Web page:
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Gear up for the new year with 10 ways to garden on a budget

Any time of year is a good time to start a budget, but the new year when resolutions are in the air seems especially suitable. Since the gardening season is still a few months away, there's a good stretch to set priorities.

"Gardening is like any other hobby," said Brooke Edmunds, a horticulturist with Oregon State University Extension Service. "It takes some level of investment. But it doesn't have to be that expensive. There are shortcuts."

Some of them are easy. Buying smaller plants is a no-brainer if you're looking to save money. Some techniques – think saving seeds or making compost – takes more effort. But all of Edmunds' tips bring the same result – keeping your wallet fatter. Adopt some of her advice to start saving money on your gardening budget.

Use seeds instead of starts. Although there's an initial investment of lights, trays, and planting mix, it doesn't take long to make up the money and start saving dramatically. "You'll get a lot more plants – some packets have 100 seeds," Edmunds said. "You'll have enough to trade with friends and get a wider variety." To save even more, reuse trays. If plants grown in a tray didn't show signs of disease, just clean them with soap and water. If there was damping off or any other kind of disease, wash them and then disinfect with a solution of 1 part bleach to 10 parts water. To save even more, sprout seeds in egg cartons, newspaper rolled into cylinders, or plastic cartons with holes punched in the bottom for water drainage.

Buy smaller plants. If you're not the impatient type, buying smaller plants – a 4-inch pot instead of 1 gallon or a 1-gallon instead of a 5 – will save you a pretty penny.

Make your own compost. "It takes more time, but it saves a lot of money," Edmunds said. "Use your kitchen scraps and garden waste and start building your own." An Extension story gets you started. If you've got your own chicken or livestock or know someone who does, mix that into the compost pile for an even richer end result. Make sure you let it decompose well. A good rule of thumb is to until there are no pieces of recognizable bedding left.

Shop sales: Search out plant sales, usually abundant in spring. Check newspaper calendars, ask friends, and contact Extension master gardeners in your area to see if they are holding a sale or know of any. At nurseries, shop during the dog days of summer or in late fall. Also, some garden centers have a corner set aside for plant "seconds."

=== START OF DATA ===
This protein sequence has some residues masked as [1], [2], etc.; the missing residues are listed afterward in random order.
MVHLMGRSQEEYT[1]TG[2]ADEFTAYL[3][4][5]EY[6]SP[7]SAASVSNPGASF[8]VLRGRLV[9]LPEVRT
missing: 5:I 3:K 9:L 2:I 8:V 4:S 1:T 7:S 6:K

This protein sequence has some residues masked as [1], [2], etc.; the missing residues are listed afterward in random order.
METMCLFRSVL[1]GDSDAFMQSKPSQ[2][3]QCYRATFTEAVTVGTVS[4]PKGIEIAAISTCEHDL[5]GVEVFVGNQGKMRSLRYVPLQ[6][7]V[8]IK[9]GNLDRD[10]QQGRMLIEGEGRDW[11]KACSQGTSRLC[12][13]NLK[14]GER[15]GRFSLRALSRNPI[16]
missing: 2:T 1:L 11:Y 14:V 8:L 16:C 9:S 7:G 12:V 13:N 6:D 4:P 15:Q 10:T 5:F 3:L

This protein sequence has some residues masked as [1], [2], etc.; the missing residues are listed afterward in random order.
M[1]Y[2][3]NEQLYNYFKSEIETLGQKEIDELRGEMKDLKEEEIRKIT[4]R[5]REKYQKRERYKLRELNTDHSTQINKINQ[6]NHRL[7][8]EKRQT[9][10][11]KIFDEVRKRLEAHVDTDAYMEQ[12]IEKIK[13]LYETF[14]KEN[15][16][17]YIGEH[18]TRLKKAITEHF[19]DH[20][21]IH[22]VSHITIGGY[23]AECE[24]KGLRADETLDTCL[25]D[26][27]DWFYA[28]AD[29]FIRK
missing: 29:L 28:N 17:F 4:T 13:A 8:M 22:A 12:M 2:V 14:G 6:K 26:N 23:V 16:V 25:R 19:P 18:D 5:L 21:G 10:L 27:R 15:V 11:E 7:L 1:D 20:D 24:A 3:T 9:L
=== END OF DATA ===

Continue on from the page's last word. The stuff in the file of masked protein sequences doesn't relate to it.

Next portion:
Save seeds. Collecting seeds at the end of the season makes sense when you're looking to save money or even if you're not. Learn more from Extension's Ross Penallegon.

Hold a plant and seed swap. Dig up plant "babies" or divide larger plants. Set aside some of those tomato plants you started from seed. Brew some coffee, invite some friends who have something to share, and throw a party.

Make use of recycled materials. Garage sales, thrift shops, and the classified sections of newspapers and online shopping sites often have gardening paraphernalia, everything from used brick and rock to pots and old tools, at greatly reduced prices or free. It's also fun to forage natural materials such as interesting stems or stones to make edging or bamboo poles for fences.

Build your plant collection with cuttings. Propagating by cuttings can be as difficult or easy as you want to make it. Neil Bell, an Extension horticulturist, advocates for the easy way, which has enriched him with thousands of plants over the years. He explained how in an Extension story.

Attract beneficial insects. Instead of reaching for chemicals or even organic products, plant things that attract beneficial insects that will eat the bad bugs and balance out your garden's ecosystem. Refer to Extension's publication on Encouraging Beneficial Insects in Your Garden for more information.

Split a load of mulch. Save on delivery costs by buying a load of mulch or compost with a neighbor. Save even more by keeping your eyes peeled for arborists taking down trees. They'll often share wood chips that you can turn into mulch.

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Kym Pokorny, Communications Specialist for Oregon State University

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Public Service Communications Specialist


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